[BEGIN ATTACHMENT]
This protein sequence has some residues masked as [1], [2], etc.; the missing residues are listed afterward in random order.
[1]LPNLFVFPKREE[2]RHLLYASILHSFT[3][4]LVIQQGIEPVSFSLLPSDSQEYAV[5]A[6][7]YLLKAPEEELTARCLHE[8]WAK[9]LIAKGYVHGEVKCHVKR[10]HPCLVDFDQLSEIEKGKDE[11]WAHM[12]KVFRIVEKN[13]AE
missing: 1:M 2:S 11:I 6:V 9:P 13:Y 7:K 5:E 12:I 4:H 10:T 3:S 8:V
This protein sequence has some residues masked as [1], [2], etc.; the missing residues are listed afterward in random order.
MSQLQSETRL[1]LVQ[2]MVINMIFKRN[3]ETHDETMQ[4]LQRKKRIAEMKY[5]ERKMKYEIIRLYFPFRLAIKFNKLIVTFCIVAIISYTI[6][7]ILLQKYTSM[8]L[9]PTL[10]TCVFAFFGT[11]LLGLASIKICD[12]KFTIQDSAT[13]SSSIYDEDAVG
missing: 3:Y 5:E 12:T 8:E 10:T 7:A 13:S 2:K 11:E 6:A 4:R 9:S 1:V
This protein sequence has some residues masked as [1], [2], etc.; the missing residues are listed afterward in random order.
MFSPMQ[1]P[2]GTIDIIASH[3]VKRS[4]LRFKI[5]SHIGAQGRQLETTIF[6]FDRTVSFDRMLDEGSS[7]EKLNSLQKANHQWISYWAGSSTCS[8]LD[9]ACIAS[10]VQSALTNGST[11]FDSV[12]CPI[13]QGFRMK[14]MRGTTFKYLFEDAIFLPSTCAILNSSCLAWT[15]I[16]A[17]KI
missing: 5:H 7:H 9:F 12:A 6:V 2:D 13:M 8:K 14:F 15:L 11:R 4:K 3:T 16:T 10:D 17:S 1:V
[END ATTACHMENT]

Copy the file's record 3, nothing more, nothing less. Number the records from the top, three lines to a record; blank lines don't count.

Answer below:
This protein sequence has some residues masked as [1], [2], etc.; the missing residues are listed afterward in random order.
MFSPMQ[1]P[2]GTIDIIASH[3]VKRS[4]LRFKI[5]SHIGAQGRQLETTIF[6]FDRTVSFDRMLDEGSS[7]EKLNSLQKANHQWISYWAGSSTCS[8]LD[9]ACIAS[10]VQSALTNGST[11]FDSV[12]CPI[13]QGFRMK[14]MRGTTFKYLFEDAIFLPSTCAILNSSCLAWT[15]I[16]A[17]KI
missing: 5:H 7:H 9:F 12:A 6:V 2:D 13:M 8:K 14:F 15:L 11:R 4:K 3:T 16:T 10:D 17:S 1:V